I am starting to digress again, and have exceeded my 10 minutes, so I will have to follow up with sequel.

Saturday, July 21, 2007

Misunderstanding the Assignment

I am using Doug Hunt's Misunderstanding the Assignment in my TA Strategies Class this fall, and just finished re-reading the book. Now I need to remind myself why I decided to use it!

1. Accessibility: The TAs I have taught the last three years have often struggled with the more traditional academic article approach, or even the collections of essays I have tried. They have particularly been mystified by the debates the articles are often a part of. Perhaps steering away from the debate is going to turn out to be a bad idea, but I thought I would try a book that doesn't try to argue strongly for a position so much as try to increase readers' understanding of what happens in a first-year composition course.

2. Relevance: What could be more relevant than "seeing" how somebody else negotiated a semester of teaching first-year composition? I started to record my classes last semester, but I ran into some technical difficulties, and I was not capturing the students' perspectives. The 11 person research team was able to capture classroom data, student interview data, instructor interview data, and author analysis.

Upon re-reading it, and thinking about it as a teacher of teachers, I'm thinking about the following complications and possibilities.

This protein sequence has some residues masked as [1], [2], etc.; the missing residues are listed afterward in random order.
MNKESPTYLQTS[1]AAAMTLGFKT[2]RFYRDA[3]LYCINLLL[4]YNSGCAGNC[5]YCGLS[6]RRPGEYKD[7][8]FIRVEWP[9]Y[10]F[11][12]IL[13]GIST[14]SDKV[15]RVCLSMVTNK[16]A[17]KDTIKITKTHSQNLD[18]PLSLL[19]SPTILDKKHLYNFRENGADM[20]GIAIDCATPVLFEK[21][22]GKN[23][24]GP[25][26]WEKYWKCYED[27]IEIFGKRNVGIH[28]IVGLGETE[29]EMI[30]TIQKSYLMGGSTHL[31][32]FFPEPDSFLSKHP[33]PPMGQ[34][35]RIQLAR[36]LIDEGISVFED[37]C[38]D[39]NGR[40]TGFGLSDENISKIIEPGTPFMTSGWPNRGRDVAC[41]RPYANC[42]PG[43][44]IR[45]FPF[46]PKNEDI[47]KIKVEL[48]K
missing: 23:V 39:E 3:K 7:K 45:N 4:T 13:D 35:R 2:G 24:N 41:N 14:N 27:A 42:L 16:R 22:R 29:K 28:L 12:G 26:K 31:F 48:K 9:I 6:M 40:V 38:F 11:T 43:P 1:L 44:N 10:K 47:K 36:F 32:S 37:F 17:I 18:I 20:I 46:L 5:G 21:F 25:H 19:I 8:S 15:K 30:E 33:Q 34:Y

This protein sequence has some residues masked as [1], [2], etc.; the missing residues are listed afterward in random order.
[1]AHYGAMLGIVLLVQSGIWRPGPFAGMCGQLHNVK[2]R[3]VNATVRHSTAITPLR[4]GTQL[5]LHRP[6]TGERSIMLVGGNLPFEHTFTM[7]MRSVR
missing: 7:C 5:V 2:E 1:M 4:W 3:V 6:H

1. The course taught isn't very much like the course we teach at NDSU. It seems to be a cultural studies class of sorts, asking students to analyze TV shows about the family, read and analyze free will in pieces of fiction. A syllabus and assignment sheets would have been a nice addition to the book. The big ideas are front and center, the teaching of writing happens inductively through workshops, conferences, and "Mr. Paragraph" classes. I do think this difference will turn out to be valuable in the long run, but the new TAs might have preferred to "see" a course more like ours.

2. I am excited about the possibility of "re-playing" some classroom scenes and some 1-on-1 conferences. I'm not saying the teacher handled situations incorrectly, but the book gives real situations (students in class who keep asking "what do you want?"; students in conferences who say little or nothing) that we might try to role play to give the new TAs (and me!) other strategies for handling these common situations.